Paradoxes of the Invisible Tribe

Posted: November 21, 2011 in Uncategorized
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Growing up on military bases means experiencing one of the most bizarre American sub-cultures—one that has existed for generations and impacted millions. It’s a sub-culture not many people outside this “invisible tribe” know about or fully understand. It’s also a lifestyle of many paradoxes. Military kids often feel physically homeless, and at the same time, experience a greater sense of “home” based on the close-knit, we-will-survive-this-together relationships established within their immediate family.  Brats never feel completely rooted in one place, and yet can live practically anywhere. We may have trouble investing in short-term relationships if we don’t see ourselves sticking around too long, but many of us also have enduring friendships that span decades and continents. Often we never feel we truly “belong” in the civilian world, but will experience an immediate connection with other brats and have a strong sense of belonging to a tribe made up of many races, economic backgrounds, and religions.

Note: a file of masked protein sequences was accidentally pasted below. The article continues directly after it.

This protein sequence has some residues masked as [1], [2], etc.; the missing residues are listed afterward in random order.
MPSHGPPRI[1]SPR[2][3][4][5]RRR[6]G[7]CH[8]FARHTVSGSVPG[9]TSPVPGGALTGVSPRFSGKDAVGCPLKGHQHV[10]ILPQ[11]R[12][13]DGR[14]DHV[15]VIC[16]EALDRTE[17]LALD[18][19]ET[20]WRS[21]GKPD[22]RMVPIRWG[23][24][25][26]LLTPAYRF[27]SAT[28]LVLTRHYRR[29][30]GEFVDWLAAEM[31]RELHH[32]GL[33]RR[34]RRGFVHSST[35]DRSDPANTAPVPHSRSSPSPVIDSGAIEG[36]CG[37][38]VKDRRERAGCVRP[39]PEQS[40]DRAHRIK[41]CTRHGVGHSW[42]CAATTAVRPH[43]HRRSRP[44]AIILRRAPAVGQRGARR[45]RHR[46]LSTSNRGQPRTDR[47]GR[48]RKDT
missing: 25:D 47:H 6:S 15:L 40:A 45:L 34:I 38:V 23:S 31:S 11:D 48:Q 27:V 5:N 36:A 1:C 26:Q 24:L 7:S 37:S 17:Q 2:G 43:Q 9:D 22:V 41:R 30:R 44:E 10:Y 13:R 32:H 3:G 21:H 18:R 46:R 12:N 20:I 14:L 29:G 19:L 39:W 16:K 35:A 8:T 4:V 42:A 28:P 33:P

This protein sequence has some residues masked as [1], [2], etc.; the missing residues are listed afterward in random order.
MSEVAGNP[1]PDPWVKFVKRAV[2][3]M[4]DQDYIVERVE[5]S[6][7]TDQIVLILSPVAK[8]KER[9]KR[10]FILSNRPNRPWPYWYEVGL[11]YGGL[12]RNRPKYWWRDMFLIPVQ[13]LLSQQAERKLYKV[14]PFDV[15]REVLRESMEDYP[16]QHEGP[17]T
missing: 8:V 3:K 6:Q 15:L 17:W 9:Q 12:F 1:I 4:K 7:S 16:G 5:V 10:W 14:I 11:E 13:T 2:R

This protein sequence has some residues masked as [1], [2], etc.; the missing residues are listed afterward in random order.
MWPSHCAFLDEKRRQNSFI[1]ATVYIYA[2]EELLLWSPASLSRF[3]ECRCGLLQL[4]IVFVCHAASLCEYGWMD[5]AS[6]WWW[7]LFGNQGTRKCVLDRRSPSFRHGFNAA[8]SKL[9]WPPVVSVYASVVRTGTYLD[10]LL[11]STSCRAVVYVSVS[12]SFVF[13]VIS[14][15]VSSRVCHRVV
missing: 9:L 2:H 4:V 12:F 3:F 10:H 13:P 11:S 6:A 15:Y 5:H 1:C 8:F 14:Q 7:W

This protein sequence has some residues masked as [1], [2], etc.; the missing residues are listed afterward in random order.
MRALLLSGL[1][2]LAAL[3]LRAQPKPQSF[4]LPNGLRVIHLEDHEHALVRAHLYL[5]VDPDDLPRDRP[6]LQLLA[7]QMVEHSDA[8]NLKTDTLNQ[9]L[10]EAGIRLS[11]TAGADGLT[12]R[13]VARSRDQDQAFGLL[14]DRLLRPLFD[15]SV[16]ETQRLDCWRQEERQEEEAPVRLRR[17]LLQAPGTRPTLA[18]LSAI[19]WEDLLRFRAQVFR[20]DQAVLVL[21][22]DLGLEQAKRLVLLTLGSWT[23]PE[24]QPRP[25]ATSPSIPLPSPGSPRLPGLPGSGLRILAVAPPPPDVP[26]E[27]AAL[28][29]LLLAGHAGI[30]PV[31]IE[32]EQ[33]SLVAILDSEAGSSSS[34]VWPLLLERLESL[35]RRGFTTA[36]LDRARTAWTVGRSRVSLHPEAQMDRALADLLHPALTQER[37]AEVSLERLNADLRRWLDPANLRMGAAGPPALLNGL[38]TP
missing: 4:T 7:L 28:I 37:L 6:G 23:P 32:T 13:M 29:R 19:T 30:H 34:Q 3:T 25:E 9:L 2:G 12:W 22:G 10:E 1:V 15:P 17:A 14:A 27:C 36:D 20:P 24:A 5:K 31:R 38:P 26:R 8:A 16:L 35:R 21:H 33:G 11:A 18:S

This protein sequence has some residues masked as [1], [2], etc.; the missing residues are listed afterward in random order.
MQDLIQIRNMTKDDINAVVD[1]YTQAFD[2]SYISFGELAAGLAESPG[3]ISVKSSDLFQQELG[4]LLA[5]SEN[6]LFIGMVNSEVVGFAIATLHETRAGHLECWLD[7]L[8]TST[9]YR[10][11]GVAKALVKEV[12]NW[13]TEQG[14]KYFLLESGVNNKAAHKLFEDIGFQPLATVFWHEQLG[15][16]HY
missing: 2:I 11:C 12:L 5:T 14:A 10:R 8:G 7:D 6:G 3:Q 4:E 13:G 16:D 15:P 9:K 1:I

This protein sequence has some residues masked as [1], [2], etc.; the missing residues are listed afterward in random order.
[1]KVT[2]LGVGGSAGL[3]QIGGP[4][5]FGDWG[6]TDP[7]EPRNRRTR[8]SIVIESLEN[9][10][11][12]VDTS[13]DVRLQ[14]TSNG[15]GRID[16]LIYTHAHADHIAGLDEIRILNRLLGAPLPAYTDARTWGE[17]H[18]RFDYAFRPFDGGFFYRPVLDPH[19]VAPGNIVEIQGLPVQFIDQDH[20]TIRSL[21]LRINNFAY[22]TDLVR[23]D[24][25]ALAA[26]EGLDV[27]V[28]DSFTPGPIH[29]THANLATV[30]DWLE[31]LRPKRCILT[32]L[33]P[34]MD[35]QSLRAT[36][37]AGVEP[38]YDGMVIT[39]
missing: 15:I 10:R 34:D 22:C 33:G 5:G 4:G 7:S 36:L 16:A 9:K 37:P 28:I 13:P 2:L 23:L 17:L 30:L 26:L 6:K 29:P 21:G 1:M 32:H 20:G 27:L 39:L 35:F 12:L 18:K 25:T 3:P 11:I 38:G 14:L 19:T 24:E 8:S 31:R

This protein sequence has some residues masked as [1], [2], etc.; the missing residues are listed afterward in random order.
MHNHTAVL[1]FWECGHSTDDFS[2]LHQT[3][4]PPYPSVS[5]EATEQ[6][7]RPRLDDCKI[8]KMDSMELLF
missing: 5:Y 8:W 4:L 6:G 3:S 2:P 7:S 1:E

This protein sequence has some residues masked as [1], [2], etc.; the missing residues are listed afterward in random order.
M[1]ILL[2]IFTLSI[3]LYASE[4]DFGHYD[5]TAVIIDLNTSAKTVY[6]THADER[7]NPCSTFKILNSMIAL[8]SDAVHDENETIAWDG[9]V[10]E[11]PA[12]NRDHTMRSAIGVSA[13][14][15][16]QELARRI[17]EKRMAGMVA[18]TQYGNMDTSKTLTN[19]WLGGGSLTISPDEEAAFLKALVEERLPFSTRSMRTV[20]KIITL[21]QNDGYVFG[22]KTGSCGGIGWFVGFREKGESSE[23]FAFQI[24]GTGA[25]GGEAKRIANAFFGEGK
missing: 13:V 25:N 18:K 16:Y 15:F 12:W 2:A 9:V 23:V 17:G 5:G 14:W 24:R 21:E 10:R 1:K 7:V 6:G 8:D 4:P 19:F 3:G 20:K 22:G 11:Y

Like I said, paradoxes.

According to Operation Military Brat, there are currently 1.2 million military kids scattered across the globe and 15 million American alive today who are former brats. I have to admit, I never really knew what the acronym B.R.A.T. stood for until recently. I always thought the person who made it up was just trying to be cute, but it turns out the U.S. military borrowed the term from the British. It stands for British Regimental Attached Traveler.

That kind of makes me feel like a piece of luggage, but whatever. The military is nothing if not practical.

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Comments
  1. schatziali says:

    Wow, you’re describing my life. It’s nice to know I’m part of an invisible tribe. 🙂

  2. hailstorm27 says:

    You said it!! Anyone else ever get a hankering for an MRE! I loved when my dad would bring them home lol! Spaghetti and meatballs mmmmm! that and i crave robin hood sub sauce sometimes lol!! only brats can understand!!!

  3. sheila says:

    I’m 64. They were k-rations in our day. Dad kept a box in the front coat closet..we’d raid it now and then. We loved the cocoa…

  4. sheila says:

    I’ve been identifying myself as an Army BRAT for a long time. It’s a GOOD thing!

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